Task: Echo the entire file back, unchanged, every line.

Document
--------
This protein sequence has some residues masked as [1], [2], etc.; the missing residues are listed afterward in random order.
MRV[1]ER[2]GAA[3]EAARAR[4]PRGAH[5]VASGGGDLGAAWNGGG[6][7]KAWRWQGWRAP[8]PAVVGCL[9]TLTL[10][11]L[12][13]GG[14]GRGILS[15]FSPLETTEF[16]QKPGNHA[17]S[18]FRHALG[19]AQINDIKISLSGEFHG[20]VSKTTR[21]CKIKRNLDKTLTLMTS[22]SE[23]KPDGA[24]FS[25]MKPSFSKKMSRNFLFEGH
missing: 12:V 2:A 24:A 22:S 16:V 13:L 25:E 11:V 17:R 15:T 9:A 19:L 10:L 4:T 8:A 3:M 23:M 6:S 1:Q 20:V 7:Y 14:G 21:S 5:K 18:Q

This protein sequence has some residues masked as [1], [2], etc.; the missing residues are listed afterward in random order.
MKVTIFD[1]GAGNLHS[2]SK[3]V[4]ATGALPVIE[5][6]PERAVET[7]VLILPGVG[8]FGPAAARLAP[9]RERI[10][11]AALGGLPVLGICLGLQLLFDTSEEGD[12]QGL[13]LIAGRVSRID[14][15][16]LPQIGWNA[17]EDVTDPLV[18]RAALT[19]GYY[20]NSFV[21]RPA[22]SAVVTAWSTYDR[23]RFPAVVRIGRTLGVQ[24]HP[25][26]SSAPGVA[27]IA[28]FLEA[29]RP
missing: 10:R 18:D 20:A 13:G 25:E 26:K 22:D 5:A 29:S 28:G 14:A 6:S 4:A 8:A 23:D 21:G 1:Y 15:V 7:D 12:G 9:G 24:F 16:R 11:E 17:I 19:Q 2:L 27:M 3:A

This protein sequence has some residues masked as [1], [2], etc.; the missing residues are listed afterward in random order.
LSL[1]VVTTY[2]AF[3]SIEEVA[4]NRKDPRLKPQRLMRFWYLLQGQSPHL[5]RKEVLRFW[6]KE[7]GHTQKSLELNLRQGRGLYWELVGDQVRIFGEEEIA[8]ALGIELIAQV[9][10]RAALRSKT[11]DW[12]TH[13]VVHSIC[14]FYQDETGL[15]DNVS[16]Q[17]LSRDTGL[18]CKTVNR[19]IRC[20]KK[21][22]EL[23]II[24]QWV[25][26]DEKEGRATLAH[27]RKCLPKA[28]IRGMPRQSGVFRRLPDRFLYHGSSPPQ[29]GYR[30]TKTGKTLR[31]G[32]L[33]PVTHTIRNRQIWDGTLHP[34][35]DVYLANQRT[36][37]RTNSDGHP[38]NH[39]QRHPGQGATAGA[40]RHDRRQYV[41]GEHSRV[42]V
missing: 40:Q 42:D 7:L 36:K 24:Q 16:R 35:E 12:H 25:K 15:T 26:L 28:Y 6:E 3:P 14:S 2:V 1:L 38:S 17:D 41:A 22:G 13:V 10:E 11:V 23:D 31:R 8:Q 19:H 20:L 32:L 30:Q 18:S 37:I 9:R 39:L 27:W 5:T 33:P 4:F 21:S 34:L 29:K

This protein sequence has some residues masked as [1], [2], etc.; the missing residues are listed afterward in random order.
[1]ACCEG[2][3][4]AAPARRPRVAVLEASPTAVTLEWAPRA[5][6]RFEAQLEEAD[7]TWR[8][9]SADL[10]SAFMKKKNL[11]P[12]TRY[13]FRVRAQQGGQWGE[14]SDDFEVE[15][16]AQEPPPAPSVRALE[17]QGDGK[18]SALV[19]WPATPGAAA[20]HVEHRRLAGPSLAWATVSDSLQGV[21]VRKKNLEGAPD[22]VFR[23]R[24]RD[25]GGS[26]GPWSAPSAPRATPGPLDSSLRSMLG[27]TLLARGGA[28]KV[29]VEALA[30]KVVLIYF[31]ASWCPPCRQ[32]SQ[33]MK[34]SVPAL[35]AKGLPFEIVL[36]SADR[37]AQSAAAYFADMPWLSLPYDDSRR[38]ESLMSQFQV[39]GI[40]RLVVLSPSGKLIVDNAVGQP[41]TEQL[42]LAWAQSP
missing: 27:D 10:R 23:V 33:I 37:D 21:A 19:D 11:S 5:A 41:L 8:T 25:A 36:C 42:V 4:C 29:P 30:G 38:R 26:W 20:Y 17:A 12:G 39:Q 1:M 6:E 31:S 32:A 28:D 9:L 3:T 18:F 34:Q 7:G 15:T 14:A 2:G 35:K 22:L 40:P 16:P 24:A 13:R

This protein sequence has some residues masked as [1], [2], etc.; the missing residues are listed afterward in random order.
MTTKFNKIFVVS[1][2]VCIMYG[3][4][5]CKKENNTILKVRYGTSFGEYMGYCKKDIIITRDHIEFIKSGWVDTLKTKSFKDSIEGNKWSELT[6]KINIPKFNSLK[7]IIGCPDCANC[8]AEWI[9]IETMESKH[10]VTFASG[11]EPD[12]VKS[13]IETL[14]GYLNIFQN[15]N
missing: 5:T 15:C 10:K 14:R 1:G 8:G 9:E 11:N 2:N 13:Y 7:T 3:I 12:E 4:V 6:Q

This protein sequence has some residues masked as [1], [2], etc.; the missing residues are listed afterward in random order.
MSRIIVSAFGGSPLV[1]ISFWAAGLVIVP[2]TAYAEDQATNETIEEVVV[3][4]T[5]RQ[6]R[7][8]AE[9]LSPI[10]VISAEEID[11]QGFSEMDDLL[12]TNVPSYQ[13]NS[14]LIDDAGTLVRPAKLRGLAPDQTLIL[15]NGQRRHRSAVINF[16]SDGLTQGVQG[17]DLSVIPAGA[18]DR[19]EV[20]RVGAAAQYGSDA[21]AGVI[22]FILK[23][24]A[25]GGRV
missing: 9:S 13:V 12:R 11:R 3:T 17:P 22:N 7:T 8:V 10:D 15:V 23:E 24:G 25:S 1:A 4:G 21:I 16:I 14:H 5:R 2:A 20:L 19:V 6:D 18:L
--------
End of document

This protein sequence has some residues masked as [1], [2], etc.; the missing residues are listed afterward in random order.
MRV[1]ER[2]GAA[3]EAARAR[4]PRGAH[5]VASGGGDLGAAWNGGG[6][7]KAWRWQGWRAP[8]PAVVGCL[9]TLTL[10][11]L[12][13]GG[14]GRGILS[15]FSPLETTEF[16]QKPGNHA[17]S[18]FRHALG[19]AQINDIKISLSGEFHG[20]VSKTTR[21]CKIKRNLDKTLTLMTS[22]SE[23]KPDGA[24]FS[25]MKPSFSKKMSRNFLFEGH
missing: 12:V 2:A 24:A 22:S 16:V 13:L 25:E 11:V 17:R 15:T 9:A 19:L 10:L 4:T 8:A 3:M 23:M 6:S 1:Q 20:V 7:Y 14:G 21:S 5:K 18:Q

This protein sequence has some residues masked as [1], [2], etc.; the missing residues are listed afterward in random order.
MKVTIFD[1]GAGNLHS[2]SK[3]V[4]ATGALPVIE[5][6]PERAVET[7]VLILPGVG[8]FGPAAARLAP[9]RERI[10][11]AALGGLPVLGICLGLQLLFDTSEEGD[12]QGL[13]LIAGRVSRID[14][15][16]LPQIGWNA[17]EDVTDPLV[18]RAALT[19]GYY[20]NSFV[21]RPA[22]SAVVTAWSTYDR[23]RFPAVVRIGRTLGVQ[24]HP[25][26]SSAPGVA[27]IA[28]FLEA[29]RP
missing: 10:R 18:D 20:A 13:G 25:E 26:K 22:D 5:A 29:S 28:G 14:A 6:S 4:A 8:A 23:D 21:G 1:Y 15:V 7:D 12:G 9:G 24:F 16:R 11:E 17:I 19:Q 2:L 27:M 3:A

This protein sequence has some residues masked as [1], [2], etc.; the missing residues are listed afterward in random order.
LSL[1]VVTTY[2]AF[3]SIEEVA[4]NRKDPRLKPQRLMRFWYLLQGQSPHL[5]RKEVLRFW[6]KE[7]GHTQKSLELNLRQGRGLYWELVGDQVRIFGEEEIA[8]ALGIELIAQV[9][10]RAALRSKT[11]DW[12]TH[13]VVHSIC[14]FYQDETGL[15]DNVS[16]Q[17]LSRDTGL[18]CKTVNR[19]IRC[20]KK[21][22]EL[23]II[24]QWV[25][26]DEKEGRATLAH[27]RKCLPKA[28]IRGMPRQSGVFRRLPDRFLYHGSSPPQ[29]GYR[30]TKTGKTLR[31]G[32]L[33]PVTHTIRNRQIWDGTLHP[34][35]DVYLANQRT[36][37]RTNSDGHP[38]NH[39]QRHPGQGATAGA[40]RHDRRQYV[41]GEHSRV[42]V
missing: 40:Q 42:D 7:L 36:K 24:Q 16:R 35:E 12:H 25:K 15:T 26:L 28:Y 6:E 3:P 14:S 2:V 1:L 38:S 17:D 41:A 22:G 13:V 10:E 11:V 23:D 31:R 8:Q 19:H 20:L 32:L 30:Q 18:S 37:I 9:R 39:L 27:W 5:T 33:P 4:F 21:S 34:L 29:K

This protein sequence has some residues masked as [1], [2], etc.; the missing residues are listed afterward in random order.
[1]ACCEG[2][3][4]AAPARRPRVAVLEASPTAVTLEWAPRA[5][6]RFEAQLEEAD[7]TWR[8][9]SADL[10]SAFMKKKNL[11]P[12]TRY[13]FRVRAQQGGQWGE[14]SDDFEVE[15][16]AQEPPPAPSVRALE[17]QGDGK[18]SALV[19]WPATPGAAA[20]HVEHRRLAGPSLAWATVSDSLQGV[21]VRKKNLEGAPD[22]VFR[23]R[24]RD[25]GGS[26]GPWSAPSAPRATPGPLDSSLRSMLG[27]TLLARGGA[28]KV[29]VEALA[30]KVVLIYF[31]ASWCPPCRQ[32]SQ[33]MK[34]SVPAL[35]AKGLPFEIVL[36]SADR[37]AQSAAAYFADMPWLSLPYDDSRR[38]ESLMSQFQV[39]GI[40]RLVVLSPSGKLIVDNAVGQP[41]TEQL[42]LAWAQSP
missing: 27:D 10:R 23:V 33:I 37:D 21:A 19:D 11:S 5:A 41:L 8:T 25:A 36:C 42:V 4:C 29:P 30:G 38:R 26:W 20:Y 17:A 12:G 39:Q 1:M 6:E 31:S 32:A 28:D 9:L 3:T 18:F 34:Q 7:G 15:T 14:A 2:G 35:K 22:L 40:P 16:P 24:A 13:R

This protein sequence has some residues masked as [1], [2], etc.; the missing residues are listed afterward in random order.
MTTKFNKIFVVS[1][2]VCIMYG[3][4][5]CKKENNTILKVRYGTSFGEYMGYCKKDIIITRDHIEFIKSGWVDTLKTKSFKDSIEGNKWSELT[6]KINIPKFNSLK[7]IIGCPDCANC[8]AEWI[9]IETMESKH[10]VTFASG[11]EPD[12]VKS[13]IETL[14]GYLNIFQN[15]N
missing: 5:T 15:C 10:K 14:R 1:G 8:G 9:E 11:N 2:N 13:Y 7:T 3:I 12:E 4:V 6:Q

This protein sequence has some residues masked as [1], [2], etc.; the missing residues are listed afterward in random order.
MSRIIVSAFGGSPLV[1]ISFWAAGLVIVP[2]TAYAEDQATNETIEEVVV[3][4]T[5]RQ[6]R[7][8]AE[9]LSPI[10]VISAEEID[11]QGFSEMDDLL[12]TNVPSYQ[13]NS[14]LIDDAGTLVRPAKLRGLAPDQTLIL[15]NGQRRHRSAVINF[16]SDGLTQGVQG[17]DLSVIPAGA[18]DR[19]EV[20]RVGAAAQYGSDA[21]AGVI[22]FILK[23][24]A[25]GGRV
missing: 9:S 13:V 12:R 11:R 3:T 17:P 22:N 7:T 8:V 10:D 15:V 23:E 24:G 25:S 1:A 4:G 21:I 16:I 14:H 5:R 2:A 20:L 19:V 6:D 18:L